Rarest Cameo of the St. Agnes with the Lamb
 
 
  • Material: Sardonyx shell,  18 k gold marked with the Eagle's head gold hallmark which was the French mark for the 18k gold.
  • Size:   2 2/8" by 1 7/8" only cameo is 2 1/8" by 1 6/8". 
  • Date and Origin: Circa 1860 France. Cameo was once a bracelet clasp, the gold tab which was the closure, on the right side, can be still extracted and works perfectly.
  • Conditions: Immaculate.
More than Museum Quality cameo depicting probably St. Agnes with the Lamb. St. Agnes was an enough popular subject on cameos in Victorian era but finding one so crisply and finely carved is not easy at all, this one is the second marvelous one which I was lucky to find. Since the Middle Ages, Saint Agnes has been represented with a lamb, both the symbol of her virginal innocence and a pun on her name. She is also represented as a young girl in robes, holding a palm branch in her hand with a lamb at her feet or in her arms. This is a cameo of surpassing beauty, it is really breathtaking. The carving is so fine and the subject shows so many details that I really don't know where to start to describe it. She is more than pretty and her face shows much serenity, she's a little smiling while she holds the little lamb,symbol of God and pureness. The details of her hair are magnificent, so curly and long and so finely made that you can really think that you can touch and caress it. The details of her dress are amazing, look at the right sleeve, the folds are so well made that you can imagine that it is real soft tissue, look at all the picture of this cameo, many more details details are visible when it is put to different light angles. Her lovely dress is gorgeous and wonderfully made, the two bows, a touch of fashion, which are on her shoulders are the prettiest ones. The lamb too is superbly carved, its fur seems just real, it looks like as it feels protected by the sweet embrace of St. Agnes.  Also look at the hands of St. Agnes, at how the right one gently keeps the lamb's leg and like the left one softly caresses the lamb.  There is not enough words to describe the beauty of this piece, absolutely to not to be missed as this is another masterly carved rare cameo of a wonderful subject, a more than desirable collectors piece.
 
A bit of history:
Agnes of Rome (c. 291 – c. 304) is a virgin–martyr, venerated as a saint in the Roman Catholic Church, Eastern Orthodox Church, the Anglican Communion, and Lutheranism. She is one of seven women, excluding the Blessed Virgin, commemorated by name in the Canon of the Mass. She is the patron saint of chastity, gardeners, girls, engaged couples, rape victims, and virgins.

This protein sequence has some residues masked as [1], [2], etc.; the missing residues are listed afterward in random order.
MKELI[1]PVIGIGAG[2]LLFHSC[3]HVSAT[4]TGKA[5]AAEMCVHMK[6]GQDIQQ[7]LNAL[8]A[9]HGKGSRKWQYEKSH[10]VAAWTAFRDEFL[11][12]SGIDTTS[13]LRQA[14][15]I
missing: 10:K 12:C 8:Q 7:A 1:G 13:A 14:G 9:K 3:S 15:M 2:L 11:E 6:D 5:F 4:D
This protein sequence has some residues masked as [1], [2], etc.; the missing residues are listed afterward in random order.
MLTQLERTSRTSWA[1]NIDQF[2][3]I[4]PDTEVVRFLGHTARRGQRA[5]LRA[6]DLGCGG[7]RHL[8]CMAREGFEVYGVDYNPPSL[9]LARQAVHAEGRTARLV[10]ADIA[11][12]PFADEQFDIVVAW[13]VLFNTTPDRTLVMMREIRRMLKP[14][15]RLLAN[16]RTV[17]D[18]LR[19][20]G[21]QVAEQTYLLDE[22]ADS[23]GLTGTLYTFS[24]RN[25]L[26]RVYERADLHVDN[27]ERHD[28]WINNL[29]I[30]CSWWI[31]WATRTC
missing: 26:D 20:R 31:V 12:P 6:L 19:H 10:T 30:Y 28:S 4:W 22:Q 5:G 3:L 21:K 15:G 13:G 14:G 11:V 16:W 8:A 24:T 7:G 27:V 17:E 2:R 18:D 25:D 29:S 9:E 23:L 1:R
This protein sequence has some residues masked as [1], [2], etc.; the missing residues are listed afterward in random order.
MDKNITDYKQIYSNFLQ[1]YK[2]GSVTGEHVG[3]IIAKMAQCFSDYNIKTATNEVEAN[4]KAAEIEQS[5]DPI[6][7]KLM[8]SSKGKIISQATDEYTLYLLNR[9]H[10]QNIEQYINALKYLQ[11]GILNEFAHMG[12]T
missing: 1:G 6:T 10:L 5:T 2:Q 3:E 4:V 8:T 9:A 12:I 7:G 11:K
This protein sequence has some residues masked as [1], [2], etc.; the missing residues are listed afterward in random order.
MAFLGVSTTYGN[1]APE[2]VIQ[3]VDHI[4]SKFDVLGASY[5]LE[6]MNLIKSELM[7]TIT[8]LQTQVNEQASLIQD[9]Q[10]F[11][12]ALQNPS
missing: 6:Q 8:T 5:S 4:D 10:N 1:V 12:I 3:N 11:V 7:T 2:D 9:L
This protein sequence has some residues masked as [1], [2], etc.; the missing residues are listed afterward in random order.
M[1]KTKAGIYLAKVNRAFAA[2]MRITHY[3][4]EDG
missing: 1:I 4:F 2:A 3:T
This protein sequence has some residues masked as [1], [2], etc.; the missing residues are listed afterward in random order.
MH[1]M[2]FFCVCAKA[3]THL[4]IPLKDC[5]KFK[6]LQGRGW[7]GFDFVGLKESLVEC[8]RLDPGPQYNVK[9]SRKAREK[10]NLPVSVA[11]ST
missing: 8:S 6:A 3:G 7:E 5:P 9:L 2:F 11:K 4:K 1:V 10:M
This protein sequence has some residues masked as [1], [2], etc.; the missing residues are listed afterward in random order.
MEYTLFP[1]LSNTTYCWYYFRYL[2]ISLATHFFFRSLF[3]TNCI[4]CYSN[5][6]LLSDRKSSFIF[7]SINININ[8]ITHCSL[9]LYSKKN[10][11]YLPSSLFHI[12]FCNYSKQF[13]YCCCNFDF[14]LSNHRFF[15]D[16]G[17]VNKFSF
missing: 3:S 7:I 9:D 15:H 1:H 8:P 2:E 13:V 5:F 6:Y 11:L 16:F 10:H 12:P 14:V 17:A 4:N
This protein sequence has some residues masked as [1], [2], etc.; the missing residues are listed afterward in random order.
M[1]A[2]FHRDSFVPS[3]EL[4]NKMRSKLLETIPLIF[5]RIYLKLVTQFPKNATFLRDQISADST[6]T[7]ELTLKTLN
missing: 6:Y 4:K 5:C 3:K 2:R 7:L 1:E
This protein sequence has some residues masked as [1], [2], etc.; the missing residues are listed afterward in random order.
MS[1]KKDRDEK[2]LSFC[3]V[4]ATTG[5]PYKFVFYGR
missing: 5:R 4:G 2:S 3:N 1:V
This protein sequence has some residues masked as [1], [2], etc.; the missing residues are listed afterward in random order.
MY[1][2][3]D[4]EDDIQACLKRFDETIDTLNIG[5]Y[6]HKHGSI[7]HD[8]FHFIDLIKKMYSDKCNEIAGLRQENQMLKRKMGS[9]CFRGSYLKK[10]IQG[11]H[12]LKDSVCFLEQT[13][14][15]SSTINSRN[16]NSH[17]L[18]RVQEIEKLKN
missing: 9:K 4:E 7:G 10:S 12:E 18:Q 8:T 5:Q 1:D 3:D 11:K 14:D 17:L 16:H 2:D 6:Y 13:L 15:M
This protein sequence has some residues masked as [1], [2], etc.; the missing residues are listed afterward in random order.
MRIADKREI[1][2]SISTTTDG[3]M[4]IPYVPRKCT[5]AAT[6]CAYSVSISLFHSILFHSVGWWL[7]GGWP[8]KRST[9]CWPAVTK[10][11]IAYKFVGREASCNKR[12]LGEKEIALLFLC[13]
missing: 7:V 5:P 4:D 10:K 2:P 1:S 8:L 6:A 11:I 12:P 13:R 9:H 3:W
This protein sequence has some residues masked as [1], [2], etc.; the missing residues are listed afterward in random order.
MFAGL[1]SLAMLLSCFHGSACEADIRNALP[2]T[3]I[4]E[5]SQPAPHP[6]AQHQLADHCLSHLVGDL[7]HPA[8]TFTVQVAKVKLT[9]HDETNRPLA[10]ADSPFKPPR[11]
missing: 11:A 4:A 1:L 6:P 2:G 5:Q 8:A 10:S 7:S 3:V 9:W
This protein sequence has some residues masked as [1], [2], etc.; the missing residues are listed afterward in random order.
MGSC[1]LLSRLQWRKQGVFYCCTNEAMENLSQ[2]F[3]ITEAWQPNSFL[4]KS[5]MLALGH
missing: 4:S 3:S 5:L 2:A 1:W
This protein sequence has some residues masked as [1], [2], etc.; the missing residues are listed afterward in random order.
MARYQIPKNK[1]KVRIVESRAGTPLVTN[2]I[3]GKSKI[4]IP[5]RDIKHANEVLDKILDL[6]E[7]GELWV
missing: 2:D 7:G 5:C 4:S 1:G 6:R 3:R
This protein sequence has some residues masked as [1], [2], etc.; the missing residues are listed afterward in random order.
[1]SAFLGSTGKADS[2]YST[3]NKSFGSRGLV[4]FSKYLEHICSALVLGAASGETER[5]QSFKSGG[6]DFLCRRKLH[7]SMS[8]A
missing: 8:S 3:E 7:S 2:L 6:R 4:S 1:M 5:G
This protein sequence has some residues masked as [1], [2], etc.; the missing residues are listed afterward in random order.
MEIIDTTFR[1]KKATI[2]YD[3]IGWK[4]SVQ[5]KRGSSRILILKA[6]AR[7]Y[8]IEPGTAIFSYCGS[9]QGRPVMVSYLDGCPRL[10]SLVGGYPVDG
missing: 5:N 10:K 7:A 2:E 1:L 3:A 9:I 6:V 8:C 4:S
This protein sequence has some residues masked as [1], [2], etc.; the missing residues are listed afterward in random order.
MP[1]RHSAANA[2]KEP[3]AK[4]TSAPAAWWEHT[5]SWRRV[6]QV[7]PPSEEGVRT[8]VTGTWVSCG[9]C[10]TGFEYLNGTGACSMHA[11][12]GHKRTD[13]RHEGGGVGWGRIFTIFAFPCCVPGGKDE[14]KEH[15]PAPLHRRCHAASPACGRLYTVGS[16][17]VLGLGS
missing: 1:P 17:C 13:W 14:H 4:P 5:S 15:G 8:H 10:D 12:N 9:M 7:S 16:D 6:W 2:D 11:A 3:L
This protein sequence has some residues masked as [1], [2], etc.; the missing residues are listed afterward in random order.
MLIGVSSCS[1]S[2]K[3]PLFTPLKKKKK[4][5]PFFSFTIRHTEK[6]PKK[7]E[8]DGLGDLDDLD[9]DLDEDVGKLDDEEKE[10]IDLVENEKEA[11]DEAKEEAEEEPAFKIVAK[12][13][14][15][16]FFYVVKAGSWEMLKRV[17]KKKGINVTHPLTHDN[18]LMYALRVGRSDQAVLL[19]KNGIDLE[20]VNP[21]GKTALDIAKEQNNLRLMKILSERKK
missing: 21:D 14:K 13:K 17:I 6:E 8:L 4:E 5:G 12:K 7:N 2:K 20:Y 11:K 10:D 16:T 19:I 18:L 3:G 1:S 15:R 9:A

She is also known as Saint Agnes and Saint Ines. Agnes is depicted in art with a lamb, as her name resembles the Latin word for "lamb", agnus. The name "Agnes"is actually derived from the feminine Greek adjective "hagnÄ“"  meaning "chaste, pure, sacred".  According to tradition, Saint Agnes was a member of the Roman nobility born c. 291 and raised in a Christian family. She suffered martyrdom at the age of twelve or thirteen during the reign of the Roman Emperor Diocletian, on 21 January 304.
Agnes, whose name means “chaste” in Greek, was a beautiful young girl of wealthy family and therefore had many suitors of high rank. Details of her story are unreliable, but legend holds that the young men, slighted by Agnes' resolute devotion to religious purity, submitted her name to the authorities as a follower of Christianity.
The Prefect Sempronius condemned her to be dragged naked through the streets to a brothel. Various versions of the legend give different methods of escape from this predicament. In one, as she prayed, her hair grew and covered her body. It was also said that all of the men who attempted to rape her were immediately struck blind. In another the son of the prefect is struck dead, but revived after Agnes prayed for him, causing her release. There is then a trial from which Sempronius excuses himself, and another figure presides, sentencing her to death. When led out to die she was tied to a stake, but the bundle of wood would not burn, or the flames parted away from her, whereupon the officer in charge of the troops drew his sword and beheaded her, or, in some other texts, stabbed her in the throat. It is also said that the blood of Agnes poured to the stadium floor where other Christians soaked up the blood with cloths.
Agnes was buried beside the Via Nomentana in Rome.  A few days after Agnes' death, her foster-sister, Saint Emerentiana, was found praying by her tomb; she claimed to be the daughter of Agnes' wet nurse, and was stoned to death after refusing to leave the place and reprimanding the pagans for killing her foster sister. Emerentiana was also later canonized. The daughter of Constantine I, Saint Constance, was also said to have been cured of leprosy after praying at Agnes' tomb. Emerentiana and Constance appear in the scenes from the life of Agnes on the 14th-century Royal Gold Cup in the British Museum.
An early account of Agnes' death, stressing her steadfastness and virginity, but not the legendary features of the tradition, is given by Saint Ambrose. Agnes' bones are conserved beneath the high altar in the church of Sant’Agnese fuori le Mura in Rome, built over the catacomb that housed Agnes' tomb. Her skull is preserved in a separate chapel in the church of Sant'Agnese in Agone in Rome's Piazza Navona. Saint Agnes is the patron saint of young girls. Folk custom called for them to practise rituals on Saint Agnes' Eve (20–21 January) with a view to discovering their future husbands. This superstition has been immortalised in John Keats's poem,"The eve of St. Agnes".